Getting up later than normal and having a late breakfast. Showering less often and for shorter periods of time. Watching more TV, and going to bed later. It sounds like many people’s vacation schedule, but it has been the everyday reality for many during the COVID-19 pandemic, as documented by a new report from BC Hydro which finds that COVID-19 has changed people’s routines enough that for many people, every day feels like Saturday.
While residential power usage during the pandemic has remained average, the report — “Powering the new normal: How COVID-19 has changed British Columbians’ daily habits and electricity use” — finds that since mid-March, nearly 90 per cent of British Columbians have drastically shifted their daily routines, including nearly 40 per cent who say that they are working at home five days a week.
While overall residential electricity use is at normal levels for this time of year, BC Hydro data shows that the changes to British Columbians’ daily habits have resulted in weekday electricity use peaking later in the morning and earlier in the evening; so much so that it now more closely resembles typical weekend patterns.
A survey included in the report found that with many people not commuting to work or school, nearly 40 per cent of British Columbians are waking up later on weekdays, with 60 per cent of those people waking up more than an hour later than they normally would. That means a delayed start to the daily grind: nearly 45 per cent of British Columbians said they are eating breakfast at a later time, and 24 per cent said they are showering less often and for shorter periods of time in the morning than they used to.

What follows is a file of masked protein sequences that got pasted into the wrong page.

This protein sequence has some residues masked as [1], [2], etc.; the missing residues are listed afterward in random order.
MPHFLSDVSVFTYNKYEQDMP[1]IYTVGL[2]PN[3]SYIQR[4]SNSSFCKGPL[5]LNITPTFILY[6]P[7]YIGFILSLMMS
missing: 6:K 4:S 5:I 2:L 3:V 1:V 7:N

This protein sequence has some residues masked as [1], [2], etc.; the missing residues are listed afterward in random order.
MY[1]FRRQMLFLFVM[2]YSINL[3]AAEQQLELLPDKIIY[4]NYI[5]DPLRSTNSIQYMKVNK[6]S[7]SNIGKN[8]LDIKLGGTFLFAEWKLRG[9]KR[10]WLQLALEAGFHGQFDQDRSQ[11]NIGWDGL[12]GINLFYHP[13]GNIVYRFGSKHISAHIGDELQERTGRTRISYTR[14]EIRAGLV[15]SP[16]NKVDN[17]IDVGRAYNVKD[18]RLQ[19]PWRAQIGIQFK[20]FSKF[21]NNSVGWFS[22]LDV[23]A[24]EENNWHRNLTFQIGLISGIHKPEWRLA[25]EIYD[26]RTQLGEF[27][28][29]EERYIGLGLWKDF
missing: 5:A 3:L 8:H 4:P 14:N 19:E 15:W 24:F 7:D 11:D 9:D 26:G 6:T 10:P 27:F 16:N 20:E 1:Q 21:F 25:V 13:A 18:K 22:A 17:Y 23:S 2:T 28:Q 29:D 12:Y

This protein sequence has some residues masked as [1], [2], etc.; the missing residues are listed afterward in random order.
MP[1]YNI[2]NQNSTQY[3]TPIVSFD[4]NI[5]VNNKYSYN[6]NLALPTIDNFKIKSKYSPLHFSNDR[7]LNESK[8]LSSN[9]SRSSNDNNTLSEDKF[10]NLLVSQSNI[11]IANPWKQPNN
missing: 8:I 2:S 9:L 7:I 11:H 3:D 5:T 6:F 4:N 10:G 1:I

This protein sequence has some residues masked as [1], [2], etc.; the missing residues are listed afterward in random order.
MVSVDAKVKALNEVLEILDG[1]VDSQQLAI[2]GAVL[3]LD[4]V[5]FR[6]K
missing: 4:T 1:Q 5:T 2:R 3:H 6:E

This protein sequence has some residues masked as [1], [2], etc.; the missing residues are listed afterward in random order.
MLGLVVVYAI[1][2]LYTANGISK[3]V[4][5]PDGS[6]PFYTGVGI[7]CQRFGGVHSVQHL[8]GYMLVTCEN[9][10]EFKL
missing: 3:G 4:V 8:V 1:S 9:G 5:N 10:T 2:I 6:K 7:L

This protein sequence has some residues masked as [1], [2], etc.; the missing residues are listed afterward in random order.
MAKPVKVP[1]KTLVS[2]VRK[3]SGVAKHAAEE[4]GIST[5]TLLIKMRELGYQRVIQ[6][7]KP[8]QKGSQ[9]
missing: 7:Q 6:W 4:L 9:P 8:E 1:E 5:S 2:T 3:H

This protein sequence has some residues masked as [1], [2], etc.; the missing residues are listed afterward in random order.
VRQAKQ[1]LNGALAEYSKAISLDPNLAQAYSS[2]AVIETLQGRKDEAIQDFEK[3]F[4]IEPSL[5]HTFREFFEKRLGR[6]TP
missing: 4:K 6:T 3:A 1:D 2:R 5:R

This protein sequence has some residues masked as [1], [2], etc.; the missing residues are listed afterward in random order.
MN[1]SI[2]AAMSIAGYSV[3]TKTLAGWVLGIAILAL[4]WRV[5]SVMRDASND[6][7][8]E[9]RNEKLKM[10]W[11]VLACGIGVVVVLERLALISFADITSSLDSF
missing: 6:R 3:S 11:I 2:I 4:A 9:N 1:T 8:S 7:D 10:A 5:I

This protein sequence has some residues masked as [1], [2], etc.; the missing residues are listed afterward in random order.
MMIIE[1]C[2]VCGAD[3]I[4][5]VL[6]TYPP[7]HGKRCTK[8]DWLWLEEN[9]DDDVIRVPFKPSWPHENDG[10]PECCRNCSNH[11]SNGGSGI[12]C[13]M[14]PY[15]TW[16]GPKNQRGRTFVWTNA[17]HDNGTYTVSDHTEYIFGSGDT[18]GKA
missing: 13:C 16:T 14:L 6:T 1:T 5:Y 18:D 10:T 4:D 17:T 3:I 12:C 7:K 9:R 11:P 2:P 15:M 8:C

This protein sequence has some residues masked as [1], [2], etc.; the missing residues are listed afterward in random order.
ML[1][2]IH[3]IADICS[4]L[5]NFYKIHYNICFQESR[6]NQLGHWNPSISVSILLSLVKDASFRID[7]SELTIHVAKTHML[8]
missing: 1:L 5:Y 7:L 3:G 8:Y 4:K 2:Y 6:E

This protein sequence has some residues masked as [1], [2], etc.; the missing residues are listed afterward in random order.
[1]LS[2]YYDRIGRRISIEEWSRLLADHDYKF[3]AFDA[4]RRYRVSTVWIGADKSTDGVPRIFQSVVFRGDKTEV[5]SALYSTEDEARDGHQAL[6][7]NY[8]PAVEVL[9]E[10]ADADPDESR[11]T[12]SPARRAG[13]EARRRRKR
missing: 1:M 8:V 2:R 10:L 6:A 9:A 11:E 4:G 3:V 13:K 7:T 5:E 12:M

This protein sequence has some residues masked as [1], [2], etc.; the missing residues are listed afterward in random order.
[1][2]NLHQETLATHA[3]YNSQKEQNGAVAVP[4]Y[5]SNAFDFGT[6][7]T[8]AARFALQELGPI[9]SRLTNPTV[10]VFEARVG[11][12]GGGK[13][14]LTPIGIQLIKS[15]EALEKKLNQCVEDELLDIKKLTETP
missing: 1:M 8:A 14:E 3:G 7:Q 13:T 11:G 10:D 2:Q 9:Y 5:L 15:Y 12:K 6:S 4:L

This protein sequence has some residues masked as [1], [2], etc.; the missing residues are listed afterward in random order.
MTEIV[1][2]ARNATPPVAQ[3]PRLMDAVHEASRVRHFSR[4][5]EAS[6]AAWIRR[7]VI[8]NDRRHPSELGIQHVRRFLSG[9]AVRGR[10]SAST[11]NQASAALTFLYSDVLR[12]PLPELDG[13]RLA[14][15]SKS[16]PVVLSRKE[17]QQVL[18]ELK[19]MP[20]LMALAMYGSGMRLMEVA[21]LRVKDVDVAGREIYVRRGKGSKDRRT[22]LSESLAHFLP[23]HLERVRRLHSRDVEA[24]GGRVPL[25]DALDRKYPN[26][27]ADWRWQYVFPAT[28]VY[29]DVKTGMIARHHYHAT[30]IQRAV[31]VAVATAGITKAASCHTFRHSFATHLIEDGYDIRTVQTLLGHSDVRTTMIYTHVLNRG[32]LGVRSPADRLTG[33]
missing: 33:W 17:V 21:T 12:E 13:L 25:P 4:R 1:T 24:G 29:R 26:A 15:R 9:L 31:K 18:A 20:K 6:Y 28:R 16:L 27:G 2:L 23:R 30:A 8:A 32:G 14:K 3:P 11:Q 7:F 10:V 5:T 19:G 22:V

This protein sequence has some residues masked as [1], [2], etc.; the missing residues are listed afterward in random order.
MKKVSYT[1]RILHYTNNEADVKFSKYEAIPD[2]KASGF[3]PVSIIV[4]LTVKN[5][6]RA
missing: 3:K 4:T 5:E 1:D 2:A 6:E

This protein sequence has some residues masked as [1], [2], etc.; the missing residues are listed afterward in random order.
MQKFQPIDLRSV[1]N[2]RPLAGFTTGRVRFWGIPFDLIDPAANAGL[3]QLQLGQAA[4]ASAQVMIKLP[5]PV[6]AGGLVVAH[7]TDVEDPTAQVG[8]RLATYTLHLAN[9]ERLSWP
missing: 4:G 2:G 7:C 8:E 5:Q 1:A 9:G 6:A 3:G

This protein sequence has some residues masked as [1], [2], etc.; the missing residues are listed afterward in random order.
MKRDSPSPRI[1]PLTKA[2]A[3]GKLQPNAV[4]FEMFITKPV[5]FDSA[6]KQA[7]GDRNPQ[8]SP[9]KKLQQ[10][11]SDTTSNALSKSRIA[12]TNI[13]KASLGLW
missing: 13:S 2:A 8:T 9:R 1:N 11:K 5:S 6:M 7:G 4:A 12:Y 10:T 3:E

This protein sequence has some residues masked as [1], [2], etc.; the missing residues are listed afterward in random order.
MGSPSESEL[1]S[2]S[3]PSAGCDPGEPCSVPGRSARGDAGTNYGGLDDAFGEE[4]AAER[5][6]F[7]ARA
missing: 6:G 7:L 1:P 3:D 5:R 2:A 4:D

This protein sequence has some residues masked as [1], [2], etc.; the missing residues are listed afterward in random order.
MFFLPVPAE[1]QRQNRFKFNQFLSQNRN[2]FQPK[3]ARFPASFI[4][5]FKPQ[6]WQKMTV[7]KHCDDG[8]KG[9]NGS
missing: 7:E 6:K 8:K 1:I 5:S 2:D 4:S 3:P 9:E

This all means that the early morning electricity load is increasing at a slower rate than usual, and plateaus around 9 a.m. Instead of tapering off as people head out to work and school, the load rises moderately until after lunch, and peaks around 1 p.m., then dips, perhaps because people are going out to shop, run errands, or get some fresh air: a pattern more typical of weekends, especially Sundays.
The survey also found that being home on weekdays has changed the frequency and timing of cooking, contributing to an earlier evening electricity peak. Almost half of those surveyed said they are cooking more now than they were pre-pandemic, and almost a quarter are making dinner earlier these days. In addition, around 40 per cent are baking more.
With limited opportunities for entertainmen, British Columbians are turning to traditional television or to streaming services to stay entertained. The survey found around 60 per cent are watching more than they were pre-pandemic, with 15 per cent watching more during the day on weekdays. People are also using the time to catch up on TV shows: 67 per cent of those surveyed said they have finished watching at least one TV series since the pandemic began.
Increased TV time might also be delaying bedtime: 30 per cent of those surveyed are going to bed later, and of those, nearly 80 per cent are going to bed more than an hour later than they used to.
For customers looking to save energy and money during this unusual time, BC Hydro has a few recommendations:
· Use a laptop, which uses 80 per cent less electricity than a desktop computer.
· Use task lighting rather than turning on additional overhead lights.
· Cook with smaller appliances, such as multi-use pressure cookers, microwaves, and toaster ovens that use up to 75 per cent less energy than a large electric oven.
· Stream movies or TV shows on a device like a smart TV instead of a game console, as the former uses 40 per cent less electricity.
British Columbians facing financial hardship due to COVID-19 can apply for the COVID-19 Relief Fund until June 30. For more information, visit www.bchydro.com/covid19relief.